Disney Research Introduces Capacitive Fingerprinting

A Disney Research team proposed a new technology that is able to sense and recognize the different people touching a device. The technology is called capacitive fingerprinting, and it is the subject of a study called Capacitive Fingerprinting: Exploring User Differentiation by Sensing Electrical Properties of the Human Body. Capacititve fingerprinting is based on Swept Frequency Capacitive Sensing, an approach that Disney Research explored in a sensing technology called Touché.

Essentially, Touché takes note of user impedance over AC frequencies, and creates an impedance profile based on them. Such profile is unique, given that factors like an individual’s bone density and muscle mass and other electrical properties may alter the contents of the impedance profile. These impedance profiles may be used to connect a particular touch event or gestures to an individual user. In other words, the profile distinguishes the individuals that are touching the capacitive touchscreen during a given instance. This is made possible through “machine-learning classification and categorization algorithms .” However, Disney Research points out that the technology does not need instrumentation from the individuals or the environment.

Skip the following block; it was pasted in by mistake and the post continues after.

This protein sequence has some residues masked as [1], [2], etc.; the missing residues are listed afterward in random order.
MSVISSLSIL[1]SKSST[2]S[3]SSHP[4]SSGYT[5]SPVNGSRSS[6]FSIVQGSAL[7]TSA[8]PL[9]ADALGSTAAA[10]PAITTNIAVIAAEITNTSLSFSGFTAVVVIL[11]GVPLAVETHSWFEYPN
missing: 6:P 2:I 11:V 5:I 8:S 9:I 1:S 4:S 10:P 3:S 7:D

By comparison, capacitive touch screen devices today are only able to sense multi-touch gestures by sensing different points of contact on the display.

Disney Research expects that the technology has potential uses in interactive design. For instance, it may be used for personalization. It may also be applicable in collaborative interaction like shared gaming.  Lastly, it may be explored for security.

Disney Research shows a demonstration of capacitive fingerprinting in a digital drawing application that several users may share. Through the technology, each user is able to pick a color to use on the digital canvas. Each user is able perform an undo function for the gestures that one applied on the display.

The capacitive fingerprinting technology continues to be developed by its proponents,  Chris Harrison of HCII and Carnegie Mellon University; Munehiko Sato of the University of Tokyo, and Ivan Poupyrev.

via engadget